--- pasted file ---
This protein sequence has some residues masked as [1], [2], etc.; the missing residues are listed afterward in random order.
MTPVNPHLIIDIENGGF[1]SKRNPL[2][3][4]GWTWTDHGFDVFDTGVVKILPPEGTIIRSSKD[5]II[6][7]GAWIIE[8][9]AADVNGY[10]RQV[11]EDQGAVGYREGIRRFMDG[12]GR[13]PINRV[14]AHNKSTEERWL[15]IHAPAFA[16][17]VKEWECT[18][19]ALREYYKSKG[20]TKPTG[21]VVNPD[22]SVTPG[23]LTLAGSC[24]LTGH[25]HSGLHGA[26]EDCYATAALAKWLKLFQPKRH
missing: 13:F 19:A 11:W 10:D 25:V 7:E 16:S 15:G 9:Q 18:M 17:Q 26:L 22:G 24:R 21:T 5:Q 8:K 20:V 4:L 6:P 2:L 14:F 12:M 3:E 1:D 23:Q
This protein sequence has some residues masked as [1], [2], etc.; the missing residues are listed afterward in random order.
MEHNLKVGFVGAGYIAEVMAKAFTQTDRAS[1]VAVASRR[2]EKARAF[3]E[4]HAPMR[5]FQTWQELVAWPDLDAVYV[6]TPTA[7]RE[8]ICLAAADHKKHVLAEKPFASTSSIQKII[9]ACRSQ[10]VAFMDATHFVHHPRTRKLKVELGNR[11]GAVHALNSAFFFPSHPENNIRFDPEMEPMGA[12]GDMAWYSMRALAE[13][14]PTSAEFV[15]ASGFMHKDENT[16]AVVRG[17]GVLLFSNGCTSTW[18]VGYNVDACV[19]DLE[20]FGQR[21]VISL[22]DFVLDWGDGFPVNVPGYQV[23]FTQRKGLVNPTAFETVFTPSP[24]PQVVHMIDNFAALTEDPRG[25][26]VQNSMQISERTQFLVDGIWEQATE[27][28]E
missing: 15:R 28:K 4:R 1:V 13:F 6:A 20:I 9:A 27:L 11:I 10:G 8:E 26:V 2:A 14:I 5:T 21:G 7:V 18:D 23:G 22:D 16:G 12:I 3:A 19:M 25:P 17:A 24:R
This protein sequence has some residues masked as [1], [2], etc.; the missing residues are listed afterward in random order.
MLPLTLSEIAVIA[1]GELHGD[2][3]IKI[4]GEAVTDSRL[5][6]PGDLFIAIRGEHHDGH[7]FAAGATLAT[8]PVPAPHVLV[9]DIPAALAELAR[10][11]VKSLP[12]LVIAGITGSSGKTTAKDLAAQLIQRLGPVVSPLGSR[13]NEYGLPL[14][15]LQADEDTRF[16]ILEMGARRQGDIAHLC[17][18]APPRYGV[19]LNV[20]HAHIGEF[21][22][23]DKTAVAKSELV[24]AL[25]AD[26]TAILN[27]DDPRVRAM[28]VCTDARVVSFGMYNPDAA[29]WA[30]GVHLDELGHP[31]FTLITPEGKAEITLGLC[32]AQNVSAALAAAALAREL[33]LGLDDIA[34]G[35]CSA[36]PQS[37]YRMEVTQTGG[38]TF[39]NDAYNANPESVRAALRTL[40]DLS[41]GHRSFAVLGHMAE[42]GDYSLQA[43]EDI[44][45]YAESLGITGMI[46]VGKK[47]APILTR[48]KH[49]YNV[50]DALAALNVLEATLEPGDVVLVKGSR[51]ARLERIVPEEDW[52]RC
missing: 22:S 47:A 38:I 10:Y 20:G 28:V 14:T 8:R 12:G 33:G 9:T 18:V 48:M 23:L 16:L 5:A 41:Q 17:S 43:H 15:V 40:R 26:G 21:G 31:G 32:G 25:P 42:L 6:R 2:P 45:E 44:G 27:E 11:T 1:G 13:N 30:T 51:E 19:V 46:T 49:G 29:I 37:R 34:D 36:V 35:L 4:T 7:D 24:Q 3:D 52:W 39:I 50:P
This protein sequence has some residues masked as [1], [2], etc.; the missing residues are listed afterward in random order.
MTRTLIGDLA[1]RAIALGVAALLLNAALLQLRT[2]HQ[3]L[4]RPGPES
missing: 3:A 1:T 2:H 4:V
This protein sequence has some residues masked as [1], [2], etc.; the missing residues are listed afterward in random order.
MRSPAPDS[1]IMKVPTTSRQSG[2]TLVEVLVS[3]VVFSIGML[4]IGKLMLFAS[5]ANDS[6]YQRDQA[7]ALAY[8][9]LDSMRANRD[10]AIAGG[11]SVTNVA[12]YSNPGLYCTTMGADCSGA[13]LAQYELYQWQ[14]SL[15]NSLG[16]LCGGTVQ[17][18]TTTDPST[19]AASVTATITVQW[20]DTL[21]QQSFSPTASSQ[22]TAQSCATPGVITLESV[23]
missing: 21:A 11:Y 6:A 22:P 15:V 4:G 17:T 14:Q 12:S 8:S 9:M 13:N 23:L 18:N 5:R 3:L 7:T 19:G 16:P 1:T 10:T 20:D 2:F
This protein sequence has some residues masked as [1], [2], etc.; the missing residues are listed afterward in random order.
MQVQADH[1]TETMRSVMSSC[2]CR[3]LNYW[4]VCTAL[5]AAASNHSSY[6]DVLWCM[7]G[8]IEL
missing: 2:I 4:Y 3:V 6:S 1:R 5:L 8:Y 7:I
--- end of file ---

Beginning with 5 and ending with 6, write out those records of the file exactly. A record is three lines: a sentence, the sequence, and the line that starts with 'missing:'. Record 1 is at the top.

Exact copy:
This protein sequence has some residues masked as [1], [2], etc.; the missing residues are listed afterward in random order.
MRSPAPDS[1]IMKVPTTSRQSG[2]TLVEVLVS[3]VVFSIGML[4]IGKLMLFAS[5]ANDS[6]YQRDQA[7]ALAY[8][9]LDSMRANRD[10]AIAGG[11]SVTNVA[12]YSNPGLYCTTMGADCSGA[13]LAQYELYQWQ[14]SL[15]NSLG[16]LCGGTVQ[17][18]TTTDPST[19]AASVTATITVQW[20]DTL[21]QQSFSPTASSQ[22]TAQSCATPGVITLESV[23]
missing: 21:A 11:Y 6:A 22:P 15:V 4:G 17:T 14:Q 12:S 8:S 9:M 13:N 23:L 18:N 5:R 3:L 7:T 19:G 16:P 1:T 10:T 20:D 2:F
This protein sequence has some residues masked as [1], [2], etc.; the missing residues are listed afterward in random order.
MQVQADH[1]TETMRSVMSSC[2]CR[3]LNYW[4]VCTAL[5]AAASNHSSY[6]DVLWCM[7]G[8]IEL
missing: 2:I 4:Y 3:V 6:S 1:R 5:L 8:Y 7:I